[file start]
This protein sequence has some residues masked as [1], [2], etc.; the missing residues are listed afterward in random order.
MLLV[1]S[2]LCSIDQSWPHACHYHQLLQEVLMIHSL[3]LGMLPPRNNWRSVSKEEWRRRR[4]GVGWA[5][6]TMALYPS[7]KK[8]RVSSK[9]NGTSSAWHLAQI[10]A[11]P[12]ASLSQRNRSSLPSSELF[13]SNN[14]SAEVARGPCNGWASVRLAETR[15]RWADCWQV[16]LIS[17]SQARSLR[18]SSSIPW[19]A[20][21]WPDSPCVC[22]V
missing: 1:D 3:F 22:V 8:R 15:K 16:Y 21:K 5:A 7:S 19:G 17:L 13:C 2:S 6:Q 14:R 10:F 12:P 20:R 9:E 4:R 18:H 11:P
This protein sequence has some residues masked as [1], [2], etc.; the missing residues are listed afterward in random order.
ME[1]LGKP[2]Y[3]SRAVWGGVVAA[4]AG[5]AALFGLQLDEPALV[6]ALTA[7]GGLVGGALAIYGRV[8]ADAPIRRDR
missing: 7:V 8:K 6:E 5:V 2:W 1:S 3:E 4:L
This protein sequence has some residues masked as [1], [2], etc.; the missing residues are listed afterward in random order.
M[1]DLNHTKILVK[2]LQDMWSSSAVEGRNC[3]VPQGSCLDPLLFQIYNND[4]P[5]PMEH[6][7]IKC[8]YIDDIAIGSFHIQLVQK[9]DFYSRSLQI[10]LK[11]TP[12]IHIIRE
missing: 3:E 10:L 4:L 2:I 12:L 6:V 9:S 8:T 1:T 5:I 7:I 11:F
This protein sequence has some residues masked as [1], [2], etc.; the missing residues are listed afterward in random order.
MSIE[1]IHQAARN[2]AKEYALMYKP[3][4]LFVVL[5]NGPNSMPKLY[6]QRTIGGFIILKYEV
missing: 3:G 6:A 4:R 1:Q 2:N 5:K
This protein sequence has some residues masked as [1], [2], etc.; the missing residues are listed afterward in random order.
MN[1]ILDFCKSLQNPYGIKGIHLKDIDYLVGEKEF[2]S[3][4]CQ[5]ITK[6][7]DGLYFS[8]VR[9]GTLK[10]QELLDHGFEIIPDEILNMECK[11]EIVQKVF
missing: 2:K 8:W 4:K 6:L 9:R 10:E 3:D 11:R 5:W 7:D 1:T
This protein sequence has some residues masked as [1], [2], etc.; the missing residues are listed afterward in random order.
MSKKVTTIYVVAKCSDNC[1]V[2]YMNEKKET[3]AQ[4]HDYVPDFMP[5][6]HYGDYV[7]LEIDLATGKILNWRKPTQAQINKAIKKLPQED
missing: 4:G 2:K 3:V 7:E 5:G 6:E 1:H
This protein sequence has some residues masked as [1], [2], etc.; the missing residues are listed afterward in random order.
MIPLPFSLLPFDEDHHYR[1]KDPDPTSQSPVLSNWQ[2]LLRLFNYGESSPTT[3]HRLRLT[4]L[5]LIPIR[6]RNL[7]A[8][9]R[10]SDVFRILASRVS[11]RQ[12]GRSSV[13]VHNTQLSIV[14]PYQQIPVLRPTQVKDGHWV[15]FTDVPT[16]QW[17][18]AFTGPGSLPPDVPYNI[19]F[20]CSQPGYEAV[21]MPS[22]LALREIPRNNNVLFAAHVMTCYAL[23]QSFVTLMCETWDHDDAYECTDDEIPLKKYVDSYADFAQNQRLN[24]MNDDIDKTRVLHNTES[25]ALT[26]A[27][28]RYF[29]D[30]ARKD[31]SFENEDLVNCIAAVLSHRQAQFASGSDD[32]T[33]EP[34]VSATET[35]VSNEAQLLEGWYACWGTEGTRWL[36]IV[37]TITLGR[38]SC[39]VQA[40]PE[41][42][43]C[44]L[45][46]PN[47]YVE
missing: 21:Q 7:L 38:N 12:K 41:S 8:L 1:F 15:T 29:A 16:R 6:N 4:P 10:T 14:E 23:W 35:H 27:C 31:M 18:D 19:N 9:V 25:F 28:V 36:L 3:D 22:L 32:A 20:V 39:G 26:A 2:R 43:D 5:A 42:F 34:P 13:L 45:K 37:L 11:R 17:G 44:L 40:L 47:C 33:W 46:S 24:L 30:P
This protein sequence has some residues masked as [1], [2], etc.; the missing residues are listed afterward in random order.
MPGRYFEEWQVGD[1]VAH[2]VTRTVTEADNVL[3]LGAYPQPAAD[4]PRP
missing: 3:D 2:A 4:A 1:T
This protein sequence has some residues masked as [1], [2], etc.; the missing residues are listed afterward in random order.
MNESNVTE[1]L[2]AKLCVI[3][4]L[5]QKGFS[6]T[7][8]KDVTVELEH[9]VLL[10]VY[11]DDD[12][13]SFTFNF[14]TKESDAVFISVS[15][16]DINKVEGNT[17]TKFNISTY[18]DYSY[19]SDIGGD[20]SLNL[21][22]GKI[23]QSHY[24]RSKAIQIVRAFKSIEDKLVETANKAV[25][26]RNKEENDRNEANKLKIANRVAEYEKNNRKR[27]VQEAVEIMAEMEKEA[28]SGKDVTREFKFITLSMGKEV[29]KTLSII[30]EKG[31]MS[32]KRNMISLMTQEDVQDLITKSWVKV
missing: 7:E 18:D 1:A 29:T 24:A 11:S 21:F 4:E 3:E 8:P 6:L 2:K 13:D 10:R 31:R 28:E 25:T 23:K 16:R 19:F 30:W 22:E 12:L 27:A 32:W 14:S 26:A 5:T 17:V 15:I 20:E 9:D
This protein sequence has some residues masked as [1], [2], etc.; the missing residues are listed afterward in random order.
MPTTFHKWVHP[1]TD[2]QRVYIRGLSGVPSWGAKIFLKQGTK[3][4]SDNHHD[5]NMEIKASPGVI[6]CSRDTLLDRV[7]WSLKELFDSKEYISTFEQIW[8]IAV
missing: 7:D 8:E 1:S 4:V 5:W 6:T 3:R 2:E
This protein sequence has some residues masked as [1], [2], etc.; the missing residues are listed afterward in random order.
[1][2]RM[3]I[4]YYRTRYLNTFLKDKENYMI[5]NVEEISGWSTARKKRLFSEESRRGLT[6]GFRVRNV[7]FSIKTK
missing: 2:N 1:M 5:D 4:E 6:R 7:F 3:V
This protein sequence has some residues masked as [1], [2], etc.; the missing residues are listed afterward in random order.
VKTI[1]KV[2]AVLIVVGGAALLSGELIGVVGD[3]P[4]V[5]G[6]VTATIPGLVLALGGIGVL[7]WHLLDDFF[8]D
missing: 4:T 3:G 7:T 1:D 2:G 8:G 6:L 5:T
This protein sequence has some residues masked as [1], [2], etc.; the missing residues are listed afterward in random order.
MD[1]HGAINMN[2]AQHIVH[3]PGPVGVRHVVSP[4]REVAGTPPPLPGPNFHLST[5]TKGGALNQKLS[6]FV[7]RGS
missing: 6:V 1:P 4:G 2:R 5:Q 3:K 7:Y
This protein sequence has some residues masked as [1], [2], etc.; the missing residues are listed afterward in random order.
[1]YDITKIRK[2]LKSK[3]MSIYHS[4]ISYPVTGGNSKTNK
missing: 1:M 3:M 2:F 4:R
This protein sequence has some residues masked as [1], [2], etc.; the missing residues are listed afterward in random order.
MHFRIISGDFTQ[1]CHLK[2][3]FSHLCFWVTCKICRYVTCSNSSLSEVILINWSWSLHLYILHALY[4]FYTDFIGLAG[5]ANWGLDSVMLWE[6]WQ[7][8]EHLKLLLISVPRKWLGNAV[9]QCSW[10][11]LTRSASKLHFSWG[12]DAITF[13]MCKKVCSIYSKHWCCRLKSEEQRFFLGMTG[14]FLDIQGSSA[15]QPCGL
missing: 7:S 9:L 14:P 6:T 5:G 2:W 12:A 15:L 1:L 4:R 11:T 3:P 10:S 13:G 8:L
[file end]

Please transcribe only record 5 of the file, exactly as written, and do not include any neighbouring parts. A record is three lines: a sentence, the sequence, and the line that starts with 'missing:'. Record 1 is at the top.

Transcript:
This protein sequence has some residues masked as [1], [2], etc.; the missing residues are listed afterward in random order.
MN[1]ILDFCKSLQNPYGIKGIHLKDIDYLVGEKEF[2]S[3][4]CQ[5]ITK[6][7]DGLYFS[8]VR[9]GTLK[10]QELLDHGFEIIPDEILNMECK[11]EIVQKVF
missing: 2:K 8:W 4:K 6:L 9:R 10:E 3:D 11:R 5:W 7:D 1:T